As I prepare to head out to Baltimore next week, I started reminding myself of a few things about that great, gritty city, most notably about the depressing realization that a great franchise has struggled mightily in recent years.
A team that once had one of the great blue-collar, neighborhood stadiums (shown at left, with Frank Robinson socking the only ball that ever left the facility grounds) now boasts perhaps the granddaddy or even the prototype of the modern version of the MLB ballpark. I am all but certain I won’t get to an Orioles game this year – I arrive in Baltimore late Thursday night, since I have to shove SCD out the door before I go – and there’s no chance of getting there Friday because of the various auctions we have to cover. I suppose there’s technically a chance for a Saturday night game with the White Sox, but I haven’t heard any rumblings about it yet.
That’s too bad, because Camden Yards is a great ballpark, even if it is a graying one, now approaching 20 years old. When I first saw the park during the All-Star Game festivities in 1993, I was simply blown away by its grandeur, and I must not have been alone, since the retro style it first embraced has been since been appropriated by more than a dozen newer stadiums.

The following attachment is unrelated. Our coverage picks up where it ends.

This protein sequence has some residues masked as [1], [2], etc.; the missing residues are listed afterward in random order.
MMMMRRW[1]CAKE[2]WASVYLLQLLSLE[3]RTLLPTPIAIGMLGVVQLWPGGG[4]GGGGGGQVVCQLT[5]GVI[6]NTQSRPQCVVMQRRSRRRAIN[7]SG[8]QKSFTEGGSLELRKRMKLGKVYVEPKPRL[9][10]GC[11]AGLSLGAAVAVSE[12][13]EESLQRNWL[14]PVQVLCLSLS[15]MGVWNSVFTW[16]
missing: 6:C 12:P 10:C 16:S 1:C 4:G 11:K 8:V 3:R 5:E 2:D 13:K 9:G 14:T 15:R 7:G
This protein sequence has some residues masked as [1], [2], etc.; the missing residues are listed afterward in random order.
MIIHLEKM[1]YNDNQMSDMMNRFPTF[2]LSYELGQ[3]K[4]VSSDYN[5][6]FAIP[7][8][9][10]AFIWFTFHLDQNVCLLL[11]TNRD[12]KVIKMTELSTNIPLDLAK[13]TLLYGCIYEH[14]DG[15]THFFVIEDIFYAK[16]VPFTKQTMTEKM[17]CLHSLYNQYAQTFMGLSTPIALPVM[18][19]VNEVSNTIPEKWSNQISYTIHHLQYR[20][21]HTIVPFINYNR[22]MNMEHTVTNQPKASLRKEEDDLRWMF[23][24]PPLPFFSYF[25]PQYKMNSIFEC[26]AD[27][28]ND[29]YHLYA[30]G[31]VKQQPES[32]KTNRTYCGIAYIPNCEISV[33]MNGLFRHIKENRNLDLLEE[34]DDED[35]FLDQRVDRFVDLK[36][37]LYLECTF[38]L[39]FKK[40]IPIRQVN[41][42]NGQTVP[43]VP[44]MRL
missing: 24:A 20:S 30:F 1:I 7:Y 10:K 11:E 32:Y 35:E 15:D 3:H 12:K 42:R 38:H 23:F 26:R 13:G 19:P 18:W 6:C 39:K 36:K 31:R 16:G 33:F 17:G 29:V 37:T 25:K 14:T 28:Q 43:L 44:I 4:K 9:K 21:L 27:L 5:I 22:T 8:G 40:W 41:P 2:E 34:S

Ironically, Baltimore might have seemed like an odd choice to champion the notion of the upscale, trendy modern ballpark that caters to the corporate elite with perhaps a greater vigor than it might apply to the hoi polloi. Camden Yards’ predecessor, Baltimore Memorial Stadium, was an inelegant, grimy old throwback, situated smack dab in the middle of a working-class neighborhood.
That said, it was also a wonderful place to watch a baseball game, especially back in the days when the fan demographic was a lot different than it has been for say, the last 20 years.
The other thing I remember about going to games there was the parking situation. The surrounding neighborhoods would make kind of informal arrangements to provide space for cars in just about any jury-rigged fashion you can imagine, and the one I remember most vividly would give me nightmares if I thought about enduring it today.
I can remember parking in a local lot where the cars were simply directed to align themselves snugly alongside and up against every other car. No aisles for going anywhere; if you were the middle car – or I guess even worse, the one planted all the way to the back – you simply waited until all other cars moved. There was no hastening the process in any fashion, no matter how much you hollered or stomped your feet.
I was young and could tolerate such things at the time, but now I guess I’ll settle for the more conventional comforts of Camden Yards.
But not this trip, I’ll betcha.